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Do red cars cost more to insure?

A brand new Porsche is expensive to insure -- but that has nothing to do with the red paint.
A brand new Porsche is expensive to insure -- but that has nothing to do with the red paint.
(Richard Lautens/Toronto Star via Getty Images)

If you drive a red car, it might seem like the world is out to get you. You're less likely to escape the notice of the highway patrol (or so people say) and you pay higher auto insurance rates (again, so people say). Why should you get penalized, just because you chose a bright color instead of the muted beiges and silvers that car companies insist on making? Well, chances are, no one else actually cares what color your car is, including your insurance company. Insurance companies don't even ask about the car's color when they're gathering information for a rate quote — although they may find out at some point or another, for example, in a police report about a crash. Instead, insurance companies say, they're primarily interested in the car's make, model, year, body type and engine. The owner of a fast sports car is going to pay more for insurance than the owner of a low-power compact, all other factors being equal. But how often is everything equal? They're not, and insurance companies account for that, too. They also want to know about the background of the car's primary driver, and anyone else that might be driving it. If a driver has a history of getting speeding tickets on a regular basis, in other words, that person just likes to drive fast, the car's exterior color doesn't have anything to do with it. There are a lot of variables when it comes to calculating car insurance rates, and the car's exterior color just doesn't factor into the equation.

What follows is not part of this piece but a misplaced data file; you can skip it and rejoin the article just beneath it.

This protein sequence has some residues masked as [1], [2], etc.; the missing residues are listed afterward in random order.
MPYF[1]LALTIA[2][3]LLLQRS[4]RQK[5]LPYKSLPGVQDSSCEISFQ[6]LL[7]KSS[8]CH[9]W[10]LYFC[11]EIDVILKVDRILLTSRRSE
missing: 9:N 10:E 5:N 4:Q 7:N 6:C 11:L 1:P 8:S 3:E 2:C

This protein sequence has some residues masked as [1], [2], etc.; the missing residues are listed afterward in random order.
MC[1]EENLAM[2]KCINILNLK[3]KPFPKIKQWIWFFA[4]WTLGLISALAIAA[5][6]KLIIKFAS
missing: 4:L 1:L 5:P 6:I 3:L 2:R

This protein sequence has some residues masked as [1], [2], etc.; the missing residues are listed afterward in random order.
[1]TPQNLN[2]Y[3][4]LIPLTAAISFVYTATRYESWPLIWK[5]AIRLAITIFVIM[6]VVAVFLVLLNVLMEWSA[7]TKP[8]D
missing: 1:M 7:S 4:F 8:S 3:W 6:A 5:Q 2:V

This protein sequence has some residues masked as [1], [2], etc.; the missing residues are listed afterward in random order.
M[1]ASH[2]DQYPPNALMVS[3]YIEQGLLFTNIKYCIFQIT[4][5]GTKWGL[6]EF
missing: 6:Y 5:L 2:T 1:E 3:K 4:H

So why is this myth so persistent? Well, it's closely tied to the widespread belief that drivers of red cars are pulled over for speeding more often than the other cars on the road, and that the driver of a red car is more likely to actually get a ticket after being pulled over. Insurance companies are pretty forthcoming about the fact that, yes, they will absolutely raise rates because of excessive speeding, because it's an indication of irresponsible or dangerous driving behavior. Some insurers say rates won't increase until after the second speeding ticket, but others will come looking for more money soon after the first one. If this happens to you, it isn't because your car is red. It's because you got nailed for speeding (probably more than once) in a car that just so happens to be red. And if you still believe you're being unfairly penalized by your insurance company for having a red car (you're not), it might be worth shopping around for rate comparisons. Although to be fair, it might be a waste of time if you've recently gotten a reputation for having a lead foot. That said, if a shiny candy apple red car excites you and somehow subconsciously makes you more likely to show off, then resist temptation and don't be your own worst enemy. Maybe you should stick with something in a nice beige?